Anyone who’s interested in thinking ought to read Mary Midgley’s last book, What is Philosophy For? I just finished the book last night and felt the need to share it since it investigates pertinent issues of our time while calling for more people to engage with philosophical thinking. Midgley address head on the notion that computers will inevitable control our lives and calls into question the role that science has taken in our society. Modern science is a fine way to think of the world around us; however, we need to be able to question it and not limit ourselves to just one way of knowing.
Mary Midgley was a philosopher at the University of Newcastle who wrote on a wide range of topics: animal ethics, philosophy of science, philosophy of biology, moral philosophy. She was one of the philosophers who studied ‘Greats’ at Oxford during the Second World War, with the other members of what’s come to be known as the ‘Oxford four’: Midgley, Iris Murdoch, Philippa Foot, and Elizabeth Anscombe. Mary Warnock was also there at the same time, but a few years ahead of them.
This was a really interesting time for women studying philosophy at Oxford because so many men were away. The men that were left were elderly professors or conscientious objectors and so Midgley, Murdoch, Foot and Anscombe were left with slightly more old-school philosophy professors who were interested in Plato and Aristotle and a traditional form of the history of philosophy.
We all love cats, they’re curious and fluffy and provide mixed feedback on whether they like you or not. We all love birds too, that’s why we shouldn’t let them meet. If you are a cat owner please please please keep your cat inside. Cat’s account for millions of bird deaths every year and are a major influence on the decline of bird populations.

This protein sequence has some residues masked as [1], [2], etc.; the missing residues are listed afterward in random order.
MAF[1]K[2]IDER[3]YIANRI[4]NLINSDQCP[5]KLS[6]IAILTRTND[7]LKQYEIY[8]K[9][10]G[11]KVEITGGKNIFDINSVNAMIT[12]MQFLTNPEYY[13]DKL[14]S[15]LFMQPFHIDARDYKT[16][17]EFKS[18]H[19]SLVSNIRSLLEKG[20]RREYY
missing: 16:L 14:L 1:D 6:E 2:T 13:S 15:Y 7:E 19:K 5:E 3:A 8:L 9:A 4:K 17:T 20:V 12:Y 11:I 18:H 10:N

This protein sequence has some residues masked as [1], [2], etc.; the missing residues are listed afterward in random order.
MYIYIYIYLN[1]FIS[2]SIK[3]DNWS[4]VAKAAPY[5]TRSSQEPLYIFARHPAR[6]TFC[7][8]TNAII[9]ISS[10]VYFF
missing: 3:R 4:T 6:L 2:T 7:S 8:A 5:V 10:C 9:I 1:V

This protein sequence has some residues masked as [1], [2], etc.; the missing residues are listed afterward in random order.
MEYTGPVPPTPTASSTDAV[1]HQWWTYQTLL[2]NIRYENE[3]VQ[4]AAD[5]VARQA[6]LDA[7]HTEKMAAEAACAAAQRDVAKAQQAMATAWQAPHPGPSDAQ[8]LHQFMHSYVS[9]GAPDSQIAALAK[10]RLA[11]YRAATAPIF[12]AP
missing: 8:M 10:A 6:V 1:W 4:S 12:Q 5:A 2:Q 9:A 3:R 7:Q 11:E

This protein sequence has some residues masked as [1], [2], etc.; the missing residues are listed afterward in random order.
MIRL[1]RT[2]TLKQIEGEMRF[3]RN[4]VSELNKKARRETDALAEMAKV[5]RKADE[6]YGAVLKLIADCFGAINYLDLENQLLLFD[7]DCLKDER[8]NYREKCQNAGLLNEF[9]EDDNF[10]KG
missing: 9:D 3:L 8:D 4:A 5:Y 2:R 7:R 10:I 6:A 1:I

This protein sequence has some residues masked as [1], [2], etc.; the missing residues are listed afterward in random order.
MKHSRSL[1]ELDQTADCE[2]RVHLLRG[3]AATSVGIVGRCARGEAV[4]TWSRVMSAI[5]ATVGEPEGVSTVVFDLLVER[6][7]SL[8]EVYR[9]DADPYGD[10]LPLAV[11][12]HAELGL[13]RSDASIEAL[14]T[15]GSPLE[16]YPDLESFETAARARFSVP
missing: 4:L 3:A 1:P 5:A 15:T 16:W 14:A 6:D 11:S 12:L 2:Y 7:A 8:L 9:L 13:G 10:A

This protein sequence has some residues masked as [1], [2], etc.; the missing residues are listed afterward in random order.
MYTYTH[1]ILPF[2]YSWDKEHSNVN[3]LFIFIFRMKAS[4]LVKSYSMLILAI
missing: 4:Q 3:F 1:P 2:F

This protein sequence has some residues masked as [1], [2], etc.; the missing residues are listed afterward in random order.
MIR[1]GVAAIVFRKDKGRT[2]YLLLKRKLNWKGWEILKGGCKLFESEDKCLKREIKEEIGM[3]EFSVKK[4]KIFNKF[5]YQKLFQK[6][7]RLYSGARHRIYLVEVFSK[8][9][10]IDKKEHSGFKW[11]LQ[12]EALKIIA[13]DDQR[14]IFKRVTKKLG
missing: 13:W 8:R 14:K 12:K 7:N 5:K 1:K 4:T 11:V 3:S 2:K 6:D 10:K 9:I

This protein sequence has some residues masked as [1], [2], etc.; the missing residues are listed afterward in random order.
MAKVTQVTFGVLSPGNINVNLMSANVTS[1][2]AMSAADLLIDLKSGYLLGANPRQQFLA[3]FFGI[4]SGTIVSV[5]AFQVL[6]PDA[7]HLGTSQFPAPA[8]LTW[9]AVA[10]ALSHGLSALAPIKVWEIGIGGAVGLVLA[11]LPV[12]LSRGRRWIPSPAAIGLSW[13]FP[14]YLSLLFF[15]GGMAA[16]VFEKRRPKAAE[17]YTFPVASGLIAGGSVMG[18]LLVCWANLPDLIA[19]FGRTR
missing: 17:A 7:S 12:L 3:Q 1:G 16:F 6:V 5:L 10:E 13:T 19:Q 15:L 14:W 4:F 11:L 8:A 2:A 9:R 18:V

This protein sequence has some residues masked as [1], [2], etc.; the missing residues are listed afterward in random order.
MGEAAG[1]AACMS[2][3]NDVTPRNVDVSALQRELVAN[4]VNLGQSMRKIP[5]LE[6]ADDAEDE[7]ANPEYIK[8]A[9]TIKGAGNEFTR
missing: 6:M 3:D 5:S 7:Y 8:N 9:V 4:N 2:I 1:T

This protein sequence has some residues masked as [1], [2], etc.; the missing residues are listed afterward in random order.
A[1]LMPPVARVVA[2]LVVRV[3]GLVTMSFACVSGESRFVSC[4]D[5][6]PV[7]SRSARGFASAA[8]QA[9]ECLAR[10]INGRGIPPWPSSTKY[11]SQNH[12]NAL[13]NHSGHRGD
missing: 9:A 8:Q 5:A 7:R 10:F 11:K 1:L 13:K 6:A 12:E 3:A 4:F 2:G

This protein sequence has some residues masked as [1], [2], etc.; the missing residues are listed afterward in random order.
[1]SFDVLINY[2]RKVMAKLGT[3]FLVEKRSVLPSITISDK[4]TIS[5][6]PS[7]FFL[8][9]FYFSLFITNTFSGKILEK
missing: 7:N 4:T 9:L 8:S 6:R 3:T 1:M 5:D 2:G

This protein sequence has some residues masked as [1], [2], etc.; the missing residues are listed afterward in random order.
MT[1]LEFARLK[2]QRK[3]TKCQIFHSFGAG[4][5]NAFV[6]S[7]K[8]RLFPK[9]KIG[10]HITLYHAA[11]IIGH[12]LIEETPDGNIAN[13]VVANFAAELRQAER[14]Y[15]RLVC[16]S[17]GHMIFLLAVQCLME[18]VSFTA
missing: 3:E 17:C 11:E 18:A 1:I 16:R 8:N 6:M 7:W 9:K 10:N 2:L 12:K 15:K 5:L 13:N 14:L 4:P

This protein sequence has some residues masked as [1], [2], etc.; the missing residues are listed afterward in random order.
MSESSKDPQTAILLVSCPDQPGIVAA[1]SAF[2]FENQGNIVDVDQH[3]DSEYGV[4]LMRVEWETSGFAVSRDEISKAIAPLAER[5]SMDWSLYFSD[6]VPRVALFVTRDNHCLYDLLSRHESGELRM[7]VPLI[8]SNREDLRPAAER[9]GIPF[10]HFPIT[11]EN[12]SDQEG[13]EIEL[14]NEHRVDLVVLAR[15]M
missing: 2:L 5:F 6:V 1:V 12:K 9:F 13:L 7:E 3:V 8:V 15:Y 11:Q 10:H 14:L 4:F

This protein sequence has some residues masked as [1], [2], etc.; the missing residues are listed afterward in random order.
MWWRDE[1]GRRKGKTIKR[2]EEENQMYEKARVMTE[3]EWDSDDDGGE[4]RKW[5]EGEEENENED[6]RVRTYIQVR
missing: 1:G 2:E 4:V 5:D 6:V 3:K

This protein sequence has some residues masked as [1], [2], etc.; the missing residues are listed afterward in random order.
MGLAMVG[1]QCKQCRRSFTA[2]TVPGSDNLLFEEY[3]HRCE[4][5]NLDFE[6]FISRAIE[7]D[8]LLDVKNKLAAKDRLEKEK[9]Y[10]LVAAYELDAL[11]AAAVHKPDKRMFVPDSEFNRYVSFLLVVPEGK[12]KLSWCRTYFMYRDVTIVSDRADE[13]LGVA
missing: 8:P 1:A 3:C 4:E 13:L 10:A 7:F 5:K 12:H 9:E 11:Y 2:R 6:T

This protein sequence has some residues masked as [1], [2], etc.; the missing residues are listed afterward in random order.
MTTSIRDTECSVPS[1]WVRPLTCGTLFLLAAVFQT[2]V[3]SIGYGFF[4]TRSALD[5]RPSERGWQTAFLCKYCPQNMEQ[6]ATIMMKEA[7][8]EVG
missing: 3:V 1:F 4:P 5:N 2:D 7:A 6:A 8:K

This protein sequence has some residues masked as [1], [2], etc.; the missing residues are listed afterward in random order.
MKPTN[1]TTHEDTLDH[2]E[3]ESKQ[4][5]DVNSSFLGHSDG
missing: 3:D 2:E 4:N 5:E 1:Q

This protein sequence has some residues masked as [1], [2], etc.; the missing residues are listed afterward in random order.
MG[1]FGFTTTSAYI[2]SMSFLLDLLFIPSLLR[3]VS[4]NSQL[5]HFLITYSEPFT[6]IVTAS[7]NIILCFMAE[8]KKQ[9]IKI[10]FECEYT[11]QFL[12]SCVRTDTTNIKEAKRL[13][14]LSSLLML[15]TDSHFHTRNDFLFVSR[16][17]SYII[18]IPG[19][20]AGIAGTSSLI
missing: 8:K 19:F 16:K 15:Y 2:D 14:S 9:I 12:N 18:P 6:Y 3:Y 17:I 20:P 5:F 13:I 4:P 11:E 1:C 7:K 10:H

Domestic cats are a threat to birds because they don’t eat what they kill, and keep on killing for fun. There is an easy solution to save wonderful birds: keep your cat inside.
Marra tells the story of Tibbles the cat, who traveled with her owner to an untouched island south of New Zealand in 1894. There, she single-pawedly caused the extinction of the Stephens Island wren, a small, flightless bird found only in that part of the world. Most cats aren’t as deadly as Tibbles, but your average outdoor pet cat still kills around two animals per week, according to the Wildlife Society and the American Bird Conservancy. The solution for these cats is simple, says Marra: Bring them indoors. The Humane Society of the United States agrees.
Chuck Feeney became a billionaire by founding and running Duty Free Shoppers, and since he collected his unimaginable wealth he made it a point to give it all away. This month it has been revealed that Feeney successfully gave away billions of dollars to charitable causes and will die an average person like the rest of us. Of course, if there was a wealth tax or similar then he would not have found himself in such an inequitable situation and the money would have been spent democratically. Regardless, it’s good to see that this (now former) billionaire recognized the inequality in our world and did something about it!